- Extension of Suspension of Limitations on Excess Business Losses – The Coronavirus Aid, Relief, and Economic Security Act of 2020 (CARES Act) suspended the limitation of farming losses and the denial of deduction for business losses of a noncorporate taxpayer (to the extent the losses exceed business income plus a threshold amount) for 2018, 2019 and 2020. However, these loss limitation provisions became effective for 2021. These provisions were originally set to expire at the end of 2026, but they have been extended for an additional year and will now expire at the end of 2027.
Provisions Impacting Taxes on Businesses
- Payroll Credits for Paid Sick and Family Leave –Extends the paid leave provisions originally established in the Families First Coronavirus Response Act (FFCRA), which expired March 31, 2021, to include wages paid from April 1, 2021 to September 30, 2021, and increases eligible wages from $10,000 to $12,000. ARPA expanded paid sick time and family leave to include time associated with obtaining an immunization or immunization related condition. The limits on the maximum number of days for which an employer may take the credit will be reset as of April 1, 2021.
- Employee Retention Credit – Extends the credit established in the CARES Act and modified in the Consolidated Appropriations Act, 2021 to include qualified wages from July 1, 2021 through December 31, 2021. Special rules apply to startup and “severely financially distressed employers,” defined as those whose gross receipts in a calendar quarter are less than 10% of the gross receipts in the corresponding quarter of 2019.
- EIDL Advances and Restaurant Revitalization Grants – Excludes from gross income amounts received under these programs and allows deductions for expenses paid with the non-taxable amounts without reducing tax basis (i.e., similar tax treatment as forgiven Paycheck Protection Program (PPP) loans). For partnerships or S-Corps, this effectively allows the excluded amounts to increase partners’ or shareholders’ bases in their ownership interests.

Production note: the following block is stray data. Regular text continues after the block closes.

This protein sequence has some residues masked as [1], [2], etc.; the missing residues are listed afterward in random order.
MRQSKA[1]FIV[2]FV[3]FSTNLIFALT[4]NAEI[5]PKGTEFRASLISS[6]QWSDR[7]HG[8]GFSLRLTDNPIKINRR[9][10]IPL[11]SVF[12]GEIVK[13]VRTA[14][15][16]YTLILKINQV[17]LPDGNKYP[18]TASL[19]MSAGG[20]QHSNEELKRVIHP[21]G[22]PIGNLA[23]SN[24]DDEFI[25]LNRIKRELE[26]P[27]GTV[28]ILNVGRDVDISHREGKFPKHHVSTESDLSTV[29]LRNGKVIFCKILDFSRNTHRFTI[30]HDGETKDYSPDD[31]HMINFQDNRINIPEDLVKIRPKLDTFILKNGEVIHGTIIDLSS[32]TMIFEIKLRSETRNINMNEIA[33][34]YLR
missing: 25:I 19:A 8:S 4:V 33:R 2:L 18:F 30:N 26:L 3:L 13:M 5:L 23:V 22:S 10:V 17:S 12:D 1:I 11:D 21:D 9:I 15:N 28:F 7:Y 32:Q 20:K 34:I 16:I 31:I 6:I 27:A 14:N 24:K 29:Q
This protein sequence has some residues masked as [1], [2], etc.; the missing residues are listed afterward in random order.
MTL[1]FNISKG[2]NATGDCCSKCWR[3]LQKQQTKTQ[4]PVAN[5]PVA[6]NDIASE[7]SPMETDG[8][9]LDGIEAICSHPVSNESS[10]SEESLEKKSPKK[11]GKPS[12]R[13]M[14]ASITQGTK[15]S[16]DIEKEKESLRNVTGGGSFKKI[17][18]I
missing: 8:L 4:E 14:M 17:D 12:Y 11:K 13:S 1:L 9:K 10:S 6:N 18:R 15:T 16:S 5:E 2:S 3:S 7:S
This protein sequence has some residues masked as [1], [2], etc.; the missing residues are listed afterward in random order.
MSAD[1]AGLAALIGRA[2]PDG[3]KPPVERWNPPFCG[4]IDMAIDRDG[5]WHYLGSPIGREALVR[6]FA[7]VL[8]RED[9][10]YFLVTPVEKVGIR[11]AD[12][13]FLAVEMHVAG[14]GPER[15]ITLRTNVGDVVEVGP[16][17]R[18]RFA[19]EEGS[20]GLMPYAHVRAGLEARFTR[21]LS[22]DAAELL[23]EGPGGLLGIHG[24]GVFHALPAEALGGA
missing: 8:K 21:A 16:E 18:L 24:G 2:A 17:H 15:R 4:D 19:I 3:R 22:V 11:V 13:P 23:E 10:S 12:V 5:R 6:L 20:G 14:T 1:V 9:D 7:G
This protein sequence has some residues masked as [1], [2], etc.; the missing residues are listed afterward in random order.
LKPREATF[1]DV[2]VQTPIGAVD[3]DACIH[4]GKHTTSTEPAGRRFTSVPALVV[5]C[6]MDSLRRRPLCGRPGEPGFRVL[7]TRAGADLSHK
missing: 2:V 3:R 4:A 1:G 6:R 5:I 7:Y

- Continuation Coverage Premium Assistance – Provides fully subsidized COBRA continuation coverage premiums for eligible individuals, from April 1, 2021, through September 30, 2021. The person to whom premiums are payable for continuation coverage (e.g., the employer maintaining the plan or the insurer) may take a credit against the employer’s portion of Medicare tax equal to the amount of premiums not paid by the former employee. The credit is refundable and can be advanced under rules to be set by the Treasury Department.
- Limitation on Excessive Employee Remuneration – The limit on deductions publicly held corporations can take for its CEO, CFO, and the next 3 highest paid individuals is extended to include the next 5 highest paid employees (i.e., the top 10 highest-paid employees would be subject to the limitation). This provision has a delayed effective date, for tax years beginning after December 31, 2026.
Additionally, as you may be aware, the IRS announced that the 2020 tax filing deadline for individuals will be extended from April 15, 2021, to May 17, 2021. The due date for tax payments associated with the 2020 tax year were also delayed; however, the deadlines for other types of returns, as well as estimated tax payments due on April 15, were NOT extended. Most Texas taxpayers had already received an extension until June 15, 2021 for various individual and business tax returns as well as estimated tax payments due to the disaster declaration following the winter storms. That extension was not impacted by the recent national deadline extension.
Should you have questions about how the provisions contained in the recent legislation may impact you or your business, please contact your JTaylor tax advisor.